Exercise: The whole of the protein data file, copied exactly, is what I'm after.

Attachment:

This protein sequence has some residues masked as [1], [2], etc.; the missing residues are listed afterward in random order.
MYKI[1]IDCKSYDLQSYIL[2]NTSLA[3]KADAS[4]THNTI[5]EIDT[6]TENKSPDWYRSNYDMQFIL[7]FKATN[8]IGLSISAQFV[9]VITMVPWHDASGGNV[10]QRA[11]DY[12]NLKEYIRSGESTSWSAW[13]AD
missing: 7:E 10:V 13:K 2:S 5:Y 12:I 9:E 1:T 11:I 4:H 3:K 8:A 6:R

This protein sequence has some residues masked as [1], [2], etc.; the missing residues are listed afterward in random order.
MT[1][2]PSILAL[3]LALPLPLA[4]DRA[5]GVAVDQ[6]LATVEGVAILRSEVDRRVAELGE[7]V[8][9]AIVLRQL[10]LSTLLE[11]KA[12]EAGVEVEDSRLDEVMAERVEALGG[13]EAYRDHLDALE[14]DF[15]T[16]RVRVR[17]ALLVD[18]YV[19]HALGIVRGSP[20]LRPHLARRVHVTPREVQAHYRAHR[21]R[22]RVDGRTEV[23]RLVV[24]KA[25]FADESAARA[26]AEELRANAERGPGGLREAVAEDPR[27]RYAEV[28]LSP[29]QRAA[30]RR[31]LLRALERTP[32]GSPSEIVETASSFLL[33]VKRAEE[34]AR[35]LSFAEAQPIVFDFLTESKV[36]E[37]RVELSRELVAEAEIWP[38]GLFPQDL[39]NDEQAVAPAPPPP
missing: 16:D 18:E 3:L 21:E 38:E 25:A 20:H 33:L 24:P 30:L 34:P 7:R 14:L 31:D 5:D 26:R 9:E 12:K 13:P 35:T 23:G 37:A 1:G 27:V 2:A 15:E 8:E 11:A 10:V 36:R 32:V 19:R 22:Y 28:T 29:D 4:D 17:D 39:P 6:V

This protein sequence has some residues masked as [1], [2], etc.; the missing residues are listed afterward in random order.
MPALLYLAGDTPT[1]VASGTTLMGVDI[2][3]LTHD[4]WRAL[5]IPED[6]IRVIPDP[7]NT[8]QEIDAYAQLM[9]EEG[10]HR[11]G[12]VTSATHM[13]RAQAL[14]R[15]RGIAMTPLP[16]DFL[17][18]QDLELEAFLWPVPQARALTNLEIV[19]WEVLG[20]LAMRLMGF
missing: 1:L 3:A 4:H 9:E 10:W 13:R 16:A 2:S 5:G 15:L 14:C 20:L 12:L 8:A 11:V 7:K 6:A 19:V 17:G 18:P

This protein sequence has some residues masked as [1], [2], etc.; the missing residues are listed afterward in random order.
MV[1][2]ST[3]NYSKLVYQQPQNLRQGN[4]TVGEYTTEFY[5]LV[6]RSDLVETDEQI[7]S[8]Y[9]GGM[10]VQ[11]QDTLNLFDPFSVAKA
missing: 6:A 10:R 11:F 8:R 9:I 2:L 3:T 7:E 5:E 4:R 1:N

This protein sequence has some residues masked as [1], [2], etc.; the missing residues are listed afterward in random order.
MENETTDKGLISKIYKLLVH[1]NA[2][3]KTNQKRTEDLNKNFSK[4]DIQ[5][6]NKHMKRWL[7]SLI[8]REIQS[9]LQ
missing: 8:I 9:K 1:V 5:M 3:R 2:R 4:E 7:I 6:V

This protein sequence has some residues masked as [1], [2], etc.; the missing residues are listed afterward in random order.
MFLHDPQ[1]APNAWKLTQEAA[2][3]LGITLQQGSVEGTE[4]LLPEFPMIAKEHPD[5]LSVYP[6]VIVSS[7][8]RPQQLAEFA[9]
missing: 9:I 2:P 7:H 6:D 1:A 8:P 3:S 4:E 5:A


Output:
This protein sequence has some residues masked as [1], [2], etc.; the missing residues are listed afterward in random order.
MYKI[1]IDCKSYDLQSYIL[2]NTSLA[3]KADAS[4]THNTI[5]EIDT[6]TENKSPDWYRSNYDMQFIL[7]FKATN[8]IGLSISAQFV[9]VITMVPWHDASGGNV[10]QRA[11]DY[12]NLKEYIRSGESTSWSAW[13]AD
missing: 7:E 10:V 13:K 2:S 5:Y 12:I 9:E 1:T 11:I 4:H 3:K 8:A 6:R

This protein sequence has some residues masked as [1], [2], etc.; the missing residues are listed afterward in random order.
MT[1][2]PSILAL[3]LALPLPLA[4]DRA[5]GVAVDQ[6]LATVEGVAILRSEVDRRVAELGE[7]V[8][9]AIVLRQL[10]LSTLLE[11]KA[12]EAGVEVEDSRLDEVMAERVEALGG[13]EAYRDHLDALE[14]DF[15]T[16]RVRVR[17]ALLVD[18]YV[19]HALGIVRGSP[20]LRPHLARRVHVTPREVQAHYRAHR[21]R[22]RVDGRTEV[23]RLVV[24]KA[25]FADESAARA[26]AEELRANAERGPGGLREAVAEDPR[27]RYAEV[28]LSP[29]QRAA[30]RR[31]LLRALERTP[32]GSPSEIVETASSFLL[33]VKRAEE[34]AR[35]LSFAEAQPIVFDFLTESKV[36]E[37]RVELSRELVAEAEIWP[38]GLFPQDL[39]NDEQAVAPAPPPP
missing: 16:D 18:E 3:L 21:E 38:E 25:A 20:H 33:L 24:P 30:L 34:P 7:R 14:L 31:D 5:D 26:R 9:E 12:K 13:P 35:T 23:G 37:A 1:G 27:V 2:A 15:E 8:E 11:A 10:V 36:R 32:V 19:R 22:Y 28:T 29:D 4:D 17:D 39:P 6:V

This protein sequence has some residues masked as [1], [2], etc.; the missing residues are listed afterward in random order.
MPALLYLAGDTPT[1]VASGTTLMGVDI[2][3]LTHD[4]WRAL[5]IPED[6]IRVIPDP[7]NT[8]QEIDAYAQLM[9]EEG[10]HR[11]G[12]VTSATHM[13]RAQAL[14]R[15]RGIAMTPLP[16]DFL[17][18]QDLELEAFLWPVPQARALTNLEIV[19]WEVLG[20]LAMRLMGF
missing: 1:L 3:A 4:H 9:E 10:W 13:R 16:A 2:S 5:G 15:L 14:C 20:L 12:L 8:A 11:V 7:K 6:A 19:V 17:G 18:P

This protein sequence has some residues masked as [1], [2], etc.; the missing residues are listed afterward in random order.
MV[1][2]ST[3]NYSKLVYQQPQNLRQGN[4]TVGEYTTEFY[5]LV[6]RSDLVETDEQI[7]S[8]Y[9]GGM[10]VQ[11]QDTLNLFDPFSVAKA
missing: 6:A 10:R 11:F 8:R 9:I 2:L 3:T 7:E 5:E 4:R 1:N

This protein sequence has some residues masked as [1], [2], etc.; the missing residues are listed afterward in random order.
MENETTDKGLISKIYKLLVH[1]NA[2][3]KTNQKRTEDLNKNFSK[4]DIQ[5][6]NKHMKRWL[7]SLI[8]REIQS[9]LQ
missing: 8:I 9:K 1:V 5:M 3:R 2:R 4:E 7:I 6:V

This protein sequence has some residues masked as [1], [2], etc.; the missing residues are listed afterward in random order.
MFLHDPQ[1]APNAWKLTQEAA[2][3]LGITLQQGSVEGTE[4]LLPEFPMIAKEHPD[5]LSVYP[6]VIVSS[7][8]RPQQLAEFA[9]
missing: 9:I 2:P 7:H 6:D 1:A 8:P 3:S 4:E 5:A